If you google the topic, you’ll see mixed results. One article will tell you that young adults who live at home longer don’t do as well as those who move out sooner. Another article will tell you why it can be a good thing for young adults to extend their time living with parents. Go ahead and read any of them, but also realize that your situation is unique and your child is unique.
What works for one family and one young adult, may not be ideal for another family.
If you want to read more about this, I will save you the googling time. Here are some articles offering varied perspectives on the issue:
- From the New York Times: It’s Official: The Boomerang Kids Won’t Leave.“Jeffrey Arnett, a psychologist at Clark University who coined the term ‘emerging adulthood,’ sees boomerang kids as the continuation of this centuries-long trend. Returning home, he told me, is a rational response to a radically different, confusing postindustrial economy.” “Sleeping in a twin bed under some old Avril Lavigne posters is not a sign of giving up; it’s an economic plan. ‘Stop dumping on them because they need parental support,’ Arnett cautioned. ‘It doesn’t mean they’re lazy. It’s just harder to make your way now than it was in an older and simpler economy.’”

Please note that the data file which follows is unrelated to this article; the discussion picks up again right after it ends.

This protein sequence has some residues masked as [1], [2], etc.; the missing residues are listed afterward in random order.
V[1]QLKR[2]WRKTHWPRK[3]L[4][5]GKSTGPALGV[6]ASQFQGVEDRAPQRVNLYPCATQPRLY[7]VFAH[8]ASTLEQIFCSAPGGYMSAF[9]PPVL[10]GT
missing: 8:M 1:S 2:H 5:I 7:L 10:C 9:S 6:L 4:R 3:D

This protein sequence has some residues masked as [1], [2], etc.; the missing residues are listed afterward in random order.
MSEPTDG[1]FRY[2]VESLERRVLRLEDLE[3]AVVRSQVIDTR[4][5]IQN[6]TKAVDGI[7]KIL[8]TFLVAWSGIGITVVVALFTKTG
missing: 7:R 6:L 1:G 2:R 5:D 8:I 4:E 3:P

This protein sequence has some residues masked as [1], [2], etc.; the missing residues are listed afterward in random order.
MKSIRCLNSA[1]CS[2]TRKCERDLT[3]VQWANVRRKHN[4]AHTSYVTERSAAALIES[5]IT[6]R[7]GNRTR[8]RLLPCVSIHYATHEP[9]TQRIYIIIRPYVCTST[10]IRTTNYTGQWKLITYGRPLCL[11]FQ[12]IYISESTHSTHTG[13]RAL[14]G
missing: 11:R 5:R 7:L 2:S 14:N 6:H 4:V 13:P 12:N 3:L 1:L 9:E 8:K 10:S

- In 2015, the Fiscal Times warned: “The Kids Aren’t Alright.”
- Gallup says, Young Adults living at home less likely to be thriving this article raises the issue of young adults’ perception of how they are doing: “… while living with one’s parents may have some benefits for young people who have not yet found their full footing in society, the net effect of living at home lowers young adults’ perceptions of where they stand in life.”
- This Washington Post opinion article has a different slant: Kids are living with their parents longer. It’s a good thing
- In this 2016 Slate article, More Young Adults Are Living With Their Parents, author Rebecca Schuman asks, “For people with more or less functional family relationships, there should be no stigma attached to the boomerang. In fact, why don’t we euthanize that obnoxious term altogether and replace it with something more accurate? How about normal life?”
And here’s an opinion perspective from outside of the U.S., Why do we still shame adults who live with their parents? “Because somehow it makes more sense in America to rack up thousands of dollars in debt, move into a teenier-tinier Tiny House, or even continue living with a partner you kinda hate than to endure the shame of being a young adult crashing in your childhood bedroom.”
So now that you’ve read or skipped all of that, let’s return to the original question:
Is it healthy for your young adult to live at home?
Is it a good idea? Is it holding them back? Holding you back? If you are staying up at night worrying about whether to let your young adult move home, here are some things I suggest you consider:
1. Costs and benefits to all of the people involved:
You (and your partner or co-parent) , your other kids, if they’re under 18 and your young adult child themselves